Current Price: $23.52
Offer price: $24.75
Expected closing: late 2021/early 2022.
This idea was shared by Justin.
Corning Natural Gas Holding (CNIG) is one of the smallest natural gas and electric utility among publicly listed peers. On the 12th of January, a definitive merger agreement was signed with Argo Infrastructure Partners (Argo), a private investment firm with a focus on electric power and utility industry, at an enterprise value of c. $150 million. Consideration stands at $24.75/share in cash. A 45-day “go-shop” period has already expired. Conditions include consent from 2/3rds of outstanding shares + the majority of preferred stock voting as a single class – ownership by insiders and activists suggest that shareholder approval should pass easily. Besides that, consents from the New York Public Service Commission and from the Pennsylvania Public Utility Commission as well as antitrust will be required. CNIG’s shareholder meeting is set for the 27th of May. The transaction is expected to close in late 2021 or early 2022.
Successful closure of this transaction seems very likely and the remaining 5% spread can most likely be explained by a relatively prolonged timeline.
Positive points of this transaction
- Regulatory consents should not be a hurdle given the size of this deal.
- Insiders hold 32% of common shares outstanding and 33.5% of preferred shares. Additionally, two major institutional investors Gabelli fund (activist) and Zucker Martial Trust own 17.1% and 11.3% of commons shares + 13% and 8% of preferred shares respectively. So far, no shareholders have voiced any opposition. Taking this into account, I view shareholder approval as very likely.
- The buyer seems credible and financing should not be an issue here. Argo is a private high-quality regulated and contracted infrastructure investor focusing on larger institutional clients. It currently manages over $4.6 billion in AUM ($2.7 billion in 2019). Capital is deployed across 11 assets and businesses in North America. Assets include four contracted power generation facilities, three utilities serving over 600k customers, two electric transmission systems, and one energy storage network. Overall, CNIG seems to fit well into Argo’s portfolio:
Our team’s decades of experience managing gas and electric utility investments, combined with our access to long-term capital, places us in an ideal position to support Corning’s ongoing infrastructure investment program and management’s efforts in achieving its customer service goals.
- The offer comes at a slightly opportunistic timing after CNIG’s recent request from regulators to allow raising their average customer bills by 10.9% (apparently, it has been 3 years since the last rate increase). This would result in a proportionate increase in the company’s revenues. CNIG explained that higher charges are necessary to cover increased depreciation expenses and other inflationary costs.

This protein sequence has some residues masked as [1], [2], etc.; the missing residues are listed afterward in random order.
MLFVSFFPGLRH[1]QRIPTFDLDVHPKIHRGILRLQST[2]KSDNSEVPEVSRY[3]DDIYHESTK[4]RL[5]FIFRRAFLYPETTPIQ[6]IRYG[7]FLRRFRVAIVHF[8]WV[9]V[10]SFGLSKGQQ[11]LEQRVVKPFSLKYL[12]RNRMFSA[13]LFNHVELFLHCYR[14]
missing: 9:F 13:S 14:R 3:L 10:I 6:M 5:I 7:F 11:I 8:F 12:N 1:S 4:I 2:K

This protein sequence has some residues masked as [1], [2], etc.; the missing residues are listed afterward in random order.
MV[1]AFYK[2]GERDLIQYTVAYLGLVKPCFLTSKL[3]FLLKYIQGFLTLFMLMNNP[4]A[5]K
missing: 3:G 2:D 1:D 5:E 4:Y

- CNIG CEO has a respectable track record and has managed to turn around the company since 2006 when he joined the board.
- The acquisition comes at 14.3x FY20 EBITDA multiple, which is rather in line with the peer average (albeit the peers are much larger companies). Given CNIG’s substantial lack of scale, material cost synergies can be expected after integration with other Argo’s businesses. So Argo is clearly not overpaying for the business. At the same time shareholders seem to be getting decent valuation relative to peers – potentially even a small control premium.
- The highest bidder withdrew after due diligence and the other two interested parties did not proceed to the due dilligence stage. Argo showed interest in CNIG since mid-2019 with a proposal at 15x estimated FY19 EBITDA. Eventually, 3 other suitors appeared. Two of them withdrew their intentions very quickly and throughout 2020 Argo continued a bidding war with the remaining potential suitor (Party A). When party A finally outbid Argo’s $26/share offer with their $28/share proposal, Argo decided to withdraw from the process. In September, CNIG entered into the due diligence agreement with Party A, however, after a few weeks, the buyer declined to proceed any further. After that, in October’20, Argo returned with a current $24.75/share offer.
- Downside to pre-announcement (12th Jan, $16/share) price is 34%. However, since then it was revealed that a number of other suitors have also expressed interest in the company at even higher prices ($26/share) – thus the eventual downside in case of merger termination could be lower.
Corning Natural Gas Holding
CNIG is a holding company of three utility firms: Corning Natural Gas Corporation (Corning Gas), Pike County Light & Power Company (Pike), and Leatherstocking Pipeline Company. Corning Gas provides gas on a commodity and transportation basis to its customers in the Southern Tier of New York State. Pike provides electricity and natural gas service in Pike County, Pennsylvania. Leatherstocking Gas provides natural gas service to customers in northeast Pennsylvania.
More background on CNIG can be found here.